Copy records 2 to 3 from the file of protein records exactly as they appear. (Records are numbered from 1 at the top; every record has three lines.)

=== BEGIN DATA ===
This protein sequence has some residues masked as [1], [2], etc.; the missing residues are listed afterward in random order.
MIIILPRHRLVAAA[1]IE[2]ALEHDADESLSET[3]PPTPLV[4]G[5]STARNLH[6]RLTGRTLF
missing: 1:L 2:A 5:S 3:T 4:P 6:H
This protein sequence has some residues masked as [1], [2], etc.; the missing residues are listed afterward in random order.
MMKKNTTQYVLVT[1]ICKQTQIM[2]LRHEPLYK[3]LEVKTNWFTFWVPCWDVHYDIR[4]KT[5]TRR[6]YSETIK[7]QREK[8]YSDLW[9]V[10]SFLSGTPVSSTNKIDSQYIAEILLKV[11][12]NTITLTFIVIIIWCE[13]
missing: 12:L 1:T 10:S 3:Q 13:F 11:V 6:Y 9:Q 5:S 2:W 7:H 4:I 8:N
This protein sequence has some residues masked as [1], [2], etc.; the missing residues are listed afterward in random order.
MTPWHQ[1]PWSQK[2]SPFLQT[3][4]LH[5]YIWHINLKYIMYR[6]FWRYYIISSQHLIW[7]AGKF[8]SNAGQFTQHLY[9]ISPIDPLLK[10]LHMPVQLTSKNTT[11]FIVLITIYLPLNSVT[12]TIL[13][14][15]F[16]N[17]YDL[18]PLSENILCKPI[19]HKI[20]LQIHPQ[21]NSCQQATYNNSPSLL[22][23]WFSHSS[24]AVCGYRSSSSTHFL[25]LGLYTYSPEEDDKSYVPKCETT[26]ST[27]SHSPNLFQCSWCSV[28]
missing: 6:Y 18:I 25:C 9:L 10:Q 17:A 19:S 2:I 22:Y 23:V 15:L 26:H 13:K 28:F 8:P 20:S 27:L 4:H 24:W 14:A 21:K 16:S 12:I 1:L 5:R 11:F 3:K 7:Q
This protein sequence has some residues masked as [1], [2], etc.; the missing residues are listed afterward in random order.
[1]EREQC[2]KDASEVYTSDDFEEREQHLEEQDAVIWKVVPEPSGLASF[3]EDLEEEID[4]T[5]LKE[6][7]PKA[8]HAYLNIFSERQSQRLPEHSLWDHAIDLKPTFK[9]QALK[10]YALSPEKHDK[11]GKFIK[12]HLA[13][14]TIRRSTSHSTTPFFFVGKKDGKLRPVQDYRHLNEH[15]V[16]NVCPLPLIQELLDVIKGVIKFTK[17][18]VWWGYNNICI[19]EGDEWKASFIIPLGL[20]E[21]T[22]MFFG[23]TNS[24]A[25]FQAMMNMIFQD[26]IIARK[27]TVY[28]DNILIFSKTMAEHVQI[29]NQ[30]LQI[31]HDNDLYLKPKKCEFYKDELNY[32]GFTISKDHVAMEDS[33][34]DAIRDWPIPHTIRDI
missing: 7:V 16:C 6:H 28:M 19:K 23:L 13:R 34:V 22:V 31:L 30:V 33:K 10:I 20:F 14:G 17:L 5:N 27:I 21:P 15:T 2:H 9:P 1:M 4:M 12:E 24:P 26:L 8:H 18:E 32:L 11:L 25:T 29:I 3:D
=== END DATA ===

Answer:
This protein sequence has some residues masked as [1], [2], etc.; the missing residues are listed afterward in random order.
MMKKNTTQYVLVT[1]ICKQTQIM[2]LRHEPLYK[3]LEVKTNWFTFWVPCWDVHYDIR[4]KT[5]TRR[6]YSETIK[7]QREK[8]YSDLW[9]V[10]SFLSGTPVSSTNKIDSQYIAEILLKV[11][12]NTITLTFIVIIIWCE[13]
missing: 12:L 1:T 10:S 3:Q 13:F 11:V 6:Y 9:Q 5:S 2:W 7:H 4:I 8:N
This protein sequence has some residues masked as [1], [2], etc.; the missing residues are listed afterward in random order.
MTPWHQ[1]PWSQK[2]SPFLQT[3][4]LH[5]YIWHINLKYIMYR[6]FWRYYIISSQHLIW[7]AGKF[8]SNAGQFTQHLY[9]ISPIDPLLK[10]LHMPVQLTSKNTT[11]FIVLITIYLPLNSVT[12]TIL[13][14][15]F[16]N[17]YDL[18]PLSENILCKPI[19]HKI[20]LQIHPQ[21]NSCQQATYNNSPSLL[22][23]WFSHSS[24]AVCGYRSSSSTHFL[25]LGLYTYSPEEDDKSYVPKCETT[26]ST[27]SHSPNLFQCSWCSV[28]
missing: 6:Y 18:I 25:C 9:L 10:Q 17:A 19:S 2:I 22:Y 23:V 15:L 26:H 13:K 28:F 8:P 20:S 27:L 4:H 24:W 14:A 21:K 16:S 12:I 1:L 5:R 11:F 3:K 7:Q